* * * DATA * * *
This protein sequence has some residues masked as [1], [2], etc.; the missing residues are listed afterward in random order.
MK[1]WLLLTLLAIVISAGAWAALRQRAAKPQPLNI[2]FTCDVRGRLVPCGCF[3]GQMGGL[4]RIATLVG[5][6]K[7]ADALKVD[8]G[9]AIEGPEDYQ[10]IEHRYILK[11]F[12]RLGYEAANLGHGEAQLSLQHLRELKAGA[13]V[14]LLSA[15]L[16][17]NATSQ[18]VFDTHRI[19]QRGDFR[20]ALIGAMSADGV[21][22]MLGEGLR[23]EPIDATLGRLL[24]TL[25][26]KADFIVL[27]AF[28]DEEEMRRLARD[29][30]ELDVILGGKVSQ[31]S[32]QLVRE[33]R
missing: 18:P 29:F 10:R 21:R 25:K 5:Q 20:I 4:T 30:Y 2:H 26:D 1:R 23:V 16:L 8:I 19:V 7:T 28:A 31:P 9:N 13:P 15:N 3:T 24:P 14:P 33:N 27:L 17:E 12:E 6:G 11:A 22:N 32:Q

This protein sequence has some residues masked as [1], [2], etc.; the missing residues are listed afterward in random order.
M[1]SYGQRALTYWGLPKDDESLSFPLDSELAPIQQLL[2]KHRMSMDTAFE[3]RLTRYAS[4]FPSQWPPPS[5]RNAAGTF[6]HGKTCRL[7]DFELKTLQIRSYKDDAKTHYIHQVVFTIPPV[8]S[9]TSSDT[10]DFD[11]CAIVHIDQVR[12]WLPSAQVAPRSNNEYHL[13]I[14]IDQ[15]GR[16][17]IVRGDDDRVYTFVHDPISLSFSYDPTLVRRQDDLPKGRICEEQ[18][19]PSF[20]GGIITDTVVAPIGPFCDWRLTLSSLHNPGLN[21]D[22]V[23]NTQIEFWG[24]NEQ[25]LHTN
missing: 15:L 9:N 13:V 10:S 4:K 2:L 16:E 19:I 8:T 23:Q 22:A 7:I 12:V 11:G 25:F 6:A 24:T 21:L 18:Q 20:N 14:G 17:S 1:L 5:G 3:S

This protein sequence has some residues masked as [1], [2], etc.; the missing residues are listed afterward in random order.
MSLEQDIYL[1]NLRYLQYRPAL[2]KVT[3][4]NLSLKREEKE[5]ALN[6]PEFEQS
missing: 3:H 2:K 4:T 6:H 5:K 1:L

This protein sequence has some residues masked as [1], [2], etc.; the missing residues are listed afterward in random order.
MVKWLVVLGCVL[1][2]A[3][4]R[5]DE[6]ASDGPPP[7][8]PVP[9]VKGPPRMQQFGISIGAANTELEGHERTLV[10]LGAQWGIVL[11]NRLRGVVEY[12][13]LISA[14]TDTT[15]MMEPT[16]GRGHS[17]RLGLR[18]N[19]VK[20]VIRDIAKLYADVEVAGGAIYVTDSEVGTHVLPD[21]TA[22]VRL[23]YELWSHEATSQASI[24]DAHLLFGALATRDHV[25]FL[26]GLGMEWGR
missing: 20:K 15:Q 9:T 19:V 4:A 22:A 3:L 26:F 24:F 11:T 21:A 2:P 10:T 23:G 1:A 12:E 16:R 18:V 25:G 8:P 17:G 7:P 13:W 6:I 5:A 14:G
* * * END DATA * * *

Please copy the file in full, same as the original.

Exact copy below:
This protein sequence has some residues masked as [1], [2], etc.; the missing residues are listed afterward in random order.
MK[1]WLLLTLLAIVISAGAWAALRQRAAKPQPLNI[2]FTCDVRGRLVPCGCF[3]GQMGGL[4]RIATLVG[5][6]K[7]ADALKVD[8]G[9]AIEGPEDYQ[10]IEHRYILK[11]F[12]RLGYEAANLGHGEAQLSLQHLRELKAGA[13]V[14]LLSA[15]L[16][17]NATSQ[18]VFDTHRI[19]QRGDFR[20]ALIGAMSADGV[21][22]MLGEGLR[23]EPIDATLGRLL[24]TL[25][26]KADFIVL[27]AF[28]DEEEMRRLARD[29][30]ELDVILGGKVSQ[31]S[32]QLVRE[33]R
missing: 18:P 29:F 10:R 21:R 25:K 5:Q 20:I 4:T 30:Y 2:H 26:D 1:R 23:V 16:L 8:I 19:V 7:T 28:A 31:P 9:N 13:P 15:N 3:T 24:P 14:P 33:N 27:L 17:E 12:E 6:G 11:A 22:N 32:Q

This protein sequence has some residues masked as [1], [2], etc.; the missing residues are listed afterward in random order.
M[1]SYGQRALTYWGLPKDDESLSFPLDSELAPIQQLL[2]KHRMSMDTAFE[3]RLTRYAS[4]FPSQWPPPS[5]RNAAGTF[6]HGKTCRL[7]DFELKTLQIRSYKDDAKTHYIHQVVFTIPPV[8]S[9]TSSDT[10]DFD[11]CAIVHIDQVR[12]WLPSAQVAPRSNNEYHL[13]I[14]IDQ[15]GR[16][17]IVRGDDDRVYTFVHDPISLSFSYDPTLVRRQDDLPKGRICEEQ[18][19]PSF[20]GGIITDTVVAPIGPFCDWRLTLSSLHNPGLN[21]D[22]V[23]NTQIEFWG[24]NEQ[25]LHTN
missing: 15:L 9:N 13:V 10:S 4:K 2:L 16:E 19:I 8:T 23:Q 22:A 7:I 12:V 11:G 25:F 6:A 24:T 21:L 18:Q 20:N 14:G 17:S 1:L 5:G 3:S

This protein sequence has some residues masked as [1], [2], etc.; the missing residues are listed afterward in random order.
MSLEQDIYL[1]NLRYLQYRPAL[2]KVT[3][4]NLSLKREEKE[5]ALN[6]PEFEQS
missing: 3:H 2:K 4:T 6:H 5:K 1:L

This protein sequence has some residues masked as [1], [2], etc.; the missing residues are listed afterward in random order.
MVKWLVVLGCVL[1][2]A[3][4]R[5]DE[6]ASDGPPP[7][8]PVP[9]VKGPPRMQQFGISIGAANTELEGHERTLV[10]LGAQWGIVL[11]NRLRGVVEY[12][13]LISA[14]TDTT[15]MMEPT[16]GRGHS[17]RLGLR[18]N[19]VK[20]VIRDIAKLYADVEVAGGAIYVTDSEVGTHVLPD[21]TA[22]VRL[23]YELWSHEATSQASI[24]DAHLLFGALATRDHV[25]FL[26]GLGMEWGR
missing: 20:K 15:Q 9:T 19:V 4:A 22:A 3:L 26:F 24:F 11:T 21:A 2:P 10:T 23:G 1:A 12:E 16:R 18:V 25:G 8:P 17:G 7:P 13:W 6:I 5:A 14:G